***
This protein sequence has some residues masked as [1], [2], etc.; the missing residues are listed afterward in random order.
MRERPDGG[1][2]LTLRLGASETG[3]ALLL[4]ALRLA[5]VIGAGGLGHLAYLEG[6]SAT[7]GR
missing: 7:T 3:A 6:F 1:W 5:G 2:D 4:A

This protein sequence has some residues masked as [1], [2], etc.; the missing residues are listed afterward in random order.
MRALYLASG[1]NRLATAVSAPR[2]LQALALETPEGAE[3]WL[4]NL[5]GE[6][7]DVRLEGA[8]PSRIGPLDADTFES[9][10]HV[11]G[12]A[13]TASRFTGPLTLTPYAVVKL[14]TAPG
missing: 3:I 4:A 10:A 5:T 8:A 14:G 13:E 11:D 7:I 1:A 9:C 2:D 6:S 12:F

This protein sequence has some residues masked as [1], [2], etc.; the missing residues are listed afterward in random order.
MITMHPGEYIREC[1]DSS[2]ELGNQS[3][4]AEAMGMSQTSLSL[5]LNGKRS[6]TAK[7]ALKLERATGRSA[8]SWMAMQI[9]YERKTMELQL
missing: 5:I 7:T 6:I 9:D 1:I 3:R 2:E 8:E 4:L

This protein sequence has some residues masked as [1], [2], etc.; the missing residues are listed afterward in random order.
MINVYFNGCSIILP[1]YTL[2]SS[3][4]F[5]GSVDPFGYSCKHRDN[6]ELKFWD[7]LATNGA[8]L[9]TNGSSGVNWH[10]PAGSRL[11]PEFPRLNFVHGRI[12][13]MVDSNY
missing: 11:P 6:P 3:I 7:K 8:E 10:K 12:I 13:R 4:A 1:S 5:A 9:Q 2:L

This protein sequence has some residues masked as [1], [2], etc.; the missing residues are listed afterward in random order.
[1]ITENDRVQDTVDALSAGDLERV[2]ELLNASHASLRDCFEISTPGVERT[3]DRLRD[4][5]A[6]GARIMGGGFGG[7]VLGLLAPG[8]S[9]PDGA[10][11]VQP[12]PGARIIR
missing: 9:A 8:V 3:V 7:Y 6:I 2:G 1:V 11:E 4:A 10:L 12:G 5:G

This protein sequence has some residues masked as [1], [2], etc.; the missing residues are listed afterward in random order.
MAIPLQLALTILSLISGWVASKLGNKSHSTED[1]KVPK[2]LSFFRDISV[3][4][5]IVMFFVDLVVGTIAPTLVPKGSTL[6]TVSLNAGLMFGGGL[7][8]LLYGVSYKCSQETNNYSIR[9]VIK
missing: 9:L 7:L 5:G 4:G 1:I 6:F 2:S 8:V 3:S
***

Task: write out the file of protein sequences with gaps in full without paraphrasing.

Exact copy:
This protein sequence has some residues masked as [1], [2], etc.; the missing residues are listed afterward in random order.
MRERPDGG[1][2]LTLRLGASETG[3]ALLL[4]ALRLA[5]VIGAGGLGHLAYLEG[6]SAT[7]GR
missing: 7:T 3:A 6:F 1:W 5:G 2:D 4:A

This protein sequence has some residues masked as [1], [2], etc.; the missing residues are listed afterward in random order.
MRALYLASG[1]NRLATAVSAPR[2]LQALALETPEGAE[3]WL[4]NL[5]GE[6][7]DVRLEGA[8]PSRIGPLDADTFES[9][10]HV[11]G[12]A[13]TASRFTGPLTLTPYAVVKL[14]TAPG
missing: 3:I 4:A 10:A 5:T 8:A 14:G 13:E 11:D 7:I 1:A 9:C 2:D 6:S 12:F

This protein sequence has some residues masked as [1], [2], etc.; the missing residues are listed afterward in random order.
MITMHPGEYIREC[1]DSS[2]ELGNQS[3][4]AEAMGMSQTSLSL[5]LNGKRS[6]TAK[7]ALKLERATGRSA[8]SWMAMQI[9]YERKTMELQL
missing: 5:I 7:T 6:I 9:D 1:I 3:R 2:E 8:E 4:L

This protein sequence has some residues masked as [1], [2], etc.; the missing residues are listed afterward in random order.
MINVYFNGCSIILP[1]YTL[2]SS[3][4]F[5]GSVDPFGYSCKHRDN[6]ELKFWD[7]LATNGA[8]L[9]TNGSSGVNWH[10]PAGSRL[11]PEFPRLNFVHGRI[12][13]MVDSNY
missing: 11:P 6:P 3:I 7:K 8:E 10:K 12:I 13:R 4:A 1:S 5:A 9:Q 2:L

This protein sequence has some residues masked as [1], [2], etc.; the missing residues are listed afterward in random order.
[1]ITENDRVQDTVDALSAGDLERV[2]ELLNASHASLRDCFEISTPGVERT[3]DRLRD[4][5]A[6]GARIMGGGFGG[7]VLGLLAPG[8]S[9]PDGA[10][11]VQP[12]PGARIIR
missing: 9:A 8:V 3:V 7:Y 6:I 2:G 1:V 11:E 4:A 10:L 12:G 5:G

This protein sequence has some residues masked as [1], [2], etc.; the missing residues are listed afterward in random order.
MAIPLQLALTILSLISGWVASKLGNKSHSTED[1]KVPK[2]LSFFRDISV[3][4][5]IVMFFVDLVVGTIAPTLVPKGSTL[6]TVSLNAGLMFGGGL[7][8]LLYGVSYKCSQETNNYSIR[9]VIK
missing: 9:L 7:L 5:G 4:G 1:I 6:F 2:S 8:V 3:S